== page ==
- the ENERGY STAR logo for qualified products, if you wish. Only manufacturers who have signed a Memorandum of Understanding with the Department of Energy or the Environmental Protection Agency may add the ENERGY STAR logo to labels on qualifying covered products, and they may add the ENERGY STAR logo to labels only on those products covered by the Memorandum of Understanding
- the design voltage of each lamp included in the package, if other than 120 volts
- for any general service lamp containing mercury, the following statement:
“Contains Mercury / For more on clean up and safe disposal, visit epa.gov/cfl.” You also may print an “Hg[Encircled]” symbol on the label after the term “Contains Mercury.”
See 16 CFR § 305.15
No. The Lighting Facts label may not include any marks or information other than those specified in the Rule. See 16 CFR § 305.15
You must print the following information on general service lamps:
- the lamp's average initial lumens, expressed as a number rounded to the nearest five, next to the word “lumens,” both in minimum 8 point font, and
- for general service lamps containing mercury, the following statement: “Mercury disposal: epa.gov/cfl” in minimum 8 point font
See 16 CFR § 305.15
No. The Rule doesn’t require you to get FTC “approval” before labeling and selling these products. But you must meet the FTC reporting requirements before distributing products that are covered by the Rule. In addition, you must comply with the Rule’s testing requirements [See What test procedures must I use for the Lighting Facts label?]
If the total surface area of the product package available for labeling is less than 24 square inches — and the package shape or size cannot accommodate the standard label — you may provide the information using a smaller linear label. See 16 CFR § 305.15
You may present the information in a second language in one of two ways: either by using separate labels for each language or by using a bilingual label with the English text in the format required by the Rule, immediately followed by the text in the second language. See a sample bilingual label. All required information must appear in both languages. Numeric characters identical in both languages need not be repeated. Note that the amendments don’t allow a trilingual label. See 16 CFR § 305.15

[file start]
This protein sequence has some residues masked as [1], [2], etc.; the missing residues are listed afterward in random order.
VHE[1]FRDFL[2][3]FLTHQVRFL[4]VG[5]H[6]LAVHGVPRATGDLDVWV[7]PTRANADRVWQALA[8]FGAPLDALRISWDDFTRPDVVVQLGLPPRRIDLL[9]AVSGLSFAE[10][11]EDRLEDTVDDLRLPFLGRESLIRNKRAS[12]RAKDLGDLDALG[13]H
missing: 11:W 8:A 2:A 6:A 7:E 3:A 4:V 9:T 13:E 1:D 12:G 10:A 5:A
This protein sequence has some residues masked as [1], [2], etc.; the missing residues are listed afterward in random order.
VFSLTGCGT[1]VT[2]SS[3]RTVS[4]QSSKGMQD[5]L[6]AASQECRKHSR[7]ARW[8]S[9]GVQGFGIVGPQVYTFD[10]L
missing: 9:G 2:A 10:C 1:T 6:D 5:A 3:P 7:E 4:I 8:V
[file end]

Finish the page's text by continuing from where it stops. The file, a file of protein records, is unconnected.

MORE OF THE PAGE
Starting July 15, 2013, manufacturers of general service lamps covered by the labeling requirements must post images of the Lighting Facts labels for their products on a publicly available website so that website retailers can hyperlink to the label or download it. The label for each model must remain on the website for six months after production of that model ends. See 16 CFR § 305.6
Any manufacturer, distributor, retailer, or private labeler who advertises a general service lamp on a website or in a print catalog must disclose clearly and conspicuously — on the page listing the lamp — all of the information found on the product’s Lighting Facts label, or show an image of the Lighting Facts label itself. However, this requirement applies only to websites and print catalogs that contain the terms of sale, retail price, and ordering instructions for consumers.
Starting January 15, 2014, these websites and catalogs must post the Lighting Facts label. The labels must be clear and conspicuous, and appear in close proximity to the lamp’s price on each page that contains a detailed description of the lamp. If the website hyperlinks to the image of the label, it must use the sample Lighting Facts icon (i.e. web button) provided by the FTC. The website must hyperlink the image so that consumers don’t have to save the hyperlinked image to view it. See 16 CFR § 305.20
For general service incandescent and CFL models in production, manufacturers must submit reports by March 1 every year, and reports for new models before distribution. See 16 CFR § 305.8
The Rule requires reporting for general service incandescent lamps and CFLs, but not yet for other general service lamps, like LEDs. See 16 CFR § 305.8
Manufacturers can submit the reports required by the FTC through the Department of Energy’s Compliance Certification Management System (CCMS) at https://www.regulations.doe.gov/ccms. The reports must contain the same content the Department of Energy requires under its certification rules. See 10 CFR Part 429